Female Students, Staff Share Notes to Boost Each Other’s Spirits
Photos by Stephanie S. Cordle
Women generally don’t flock to the mathematics department; despite ongoing efforts to open the field to all, they’re underrepresented in the discipline around the nation and at the University of Maryland. But William E. Kirwan Hall, headquarters of math on campus, has one place guaranteed to draw a crowd: the restroom.
Two of them are now neon oases of encouragement, as a riot of purple, pink, yellow, blue and orange sticky notes brighten the beige-tiled wall and mirrors with rallying cries: “Take one day at a time,” “I can and I will” and “In the words of Dory: Just keep swimming.”
These dozens of tiny boosts are the results of a project spearheaded by Jessica Sadler, a program manager in the Department of Mathematics, to foster a sense of camaraderie among women in STEM. Inspired by National Do Something Nice Day, she bought a stack of Post-its and pens and left them in the first- and third-floor bathrooms in November with instructions for visitors.
“Almost immediately, students started participating and the walls filled up,” she said. “The reaction was very welcoming and enthusiastic.”
According to the Annual Survey of the Mathematical Sciences (which, ironically, was last administered in 2017), women earn only 38% of undergraduate degrees in math and 29% of doctorates. At Maryland, women constituted 29% of math majors and nearly 30% of doctoral students in math, applied math and statistics programs in 2022.
The math department has been bolstering its resources for women, said Sadler, hosting open houses for women and developing relationships with women’s colleges to boost the presence of women graduate students. And the department is home to Women in Mathematics, an active chapter of the Association for Women in Mathematics.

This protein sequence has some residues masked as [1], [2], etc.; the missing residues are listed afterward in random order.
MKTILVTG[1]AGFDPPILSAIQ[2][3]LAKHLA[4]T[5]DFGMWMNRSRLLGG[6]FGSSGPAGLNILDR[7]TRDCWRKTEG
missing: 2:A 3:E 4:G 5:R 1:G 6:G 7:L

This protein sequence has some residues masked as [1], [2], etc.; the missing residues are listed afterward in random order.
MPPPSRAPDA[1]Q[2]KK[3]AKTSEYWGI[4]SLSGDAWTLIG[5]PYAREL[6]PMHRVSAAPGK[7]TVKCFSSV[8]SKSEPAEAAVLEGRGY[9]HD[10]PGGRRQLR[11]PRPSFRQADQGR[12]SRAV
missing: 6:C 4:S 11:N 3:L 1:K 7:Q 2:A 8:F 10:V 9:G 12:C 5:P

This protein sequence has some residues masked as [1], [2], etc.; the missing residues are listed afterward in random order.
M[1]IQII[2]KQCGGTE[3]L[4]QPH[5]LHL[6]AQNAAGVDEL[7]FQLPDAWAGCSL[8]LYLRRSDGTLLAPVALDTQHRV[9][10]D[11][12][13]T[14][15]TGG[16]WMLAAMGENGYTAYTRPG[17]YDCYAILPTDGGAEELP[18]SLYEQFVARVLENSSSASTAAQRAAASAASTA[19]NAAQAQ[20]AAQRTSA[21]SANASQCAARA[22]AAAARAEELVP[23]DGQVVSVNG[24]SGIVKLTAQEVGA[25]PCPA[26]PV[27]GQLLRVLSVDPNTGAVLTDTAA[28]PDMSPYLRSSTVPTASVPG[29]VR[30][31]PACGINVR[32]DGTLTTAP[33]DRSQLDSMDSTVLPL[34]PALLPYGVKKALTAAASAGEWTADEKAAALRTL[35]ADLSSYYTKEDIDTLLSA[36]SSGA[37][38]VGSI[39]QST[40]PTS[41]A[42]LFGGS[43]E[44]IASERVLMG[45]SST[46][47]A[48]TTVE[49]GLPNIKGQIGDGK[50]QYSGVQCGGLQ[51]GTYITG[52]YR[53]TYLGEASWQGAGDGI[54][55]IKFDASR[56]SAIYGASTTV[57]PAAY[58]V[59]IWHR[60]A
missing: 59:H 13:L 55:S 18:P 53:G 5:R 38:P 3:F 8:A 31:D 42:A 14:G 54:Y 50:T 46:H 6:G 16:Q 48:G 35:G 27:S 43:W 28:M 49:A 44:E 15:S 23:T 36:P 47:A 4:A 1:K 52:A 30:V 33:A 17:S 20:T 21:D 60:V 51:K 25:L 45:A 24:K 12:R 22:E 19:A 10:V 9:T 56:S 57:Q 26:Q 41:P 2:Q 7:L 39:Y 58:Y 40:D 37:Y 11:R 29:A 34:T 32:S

“We’re trying to build a very inclusive environment,” said Doron Levy, professor and department chair, noting that the project is reaching not just math students, faculty and staff, but also students from other disciplines who have classes in the building and external visitors.
The notes are a reminder that in the world of math, science and technology, women are present and in one another’s corner, said Sadler.
Students agree. “It can be isolating to be in a male-dominated field,” said Valerie Wray, a math doctoral student and vice president of Women in Mathematics at UMD. “The Post-its helped me see that everyone’s supporting each other.”
Around final exams, “there were a bunch of messages that went up like, ‘You got this,’ ‘You’re going to do great on your finals,’ which was sweet,” said math doctoral student Maeve Wildes, co-president of Women in Math.
The sticky notes will remain in the bathrooms through the spring semester, said Sadler, who did some culling to take down final exam-related notes that are no longer relevant—and to make much-needed room for new notes. (If you want to use the mirror, consider visiting the second-floor bathroom.)
“I wasn’t aware that there were all these women walking around with all these encouraging thoughts they want to share with each other,” said Sadler. “Even if I don’t know who wrote the notes, it’s nice to know there’s a community of women out there who want to encourage each other.”
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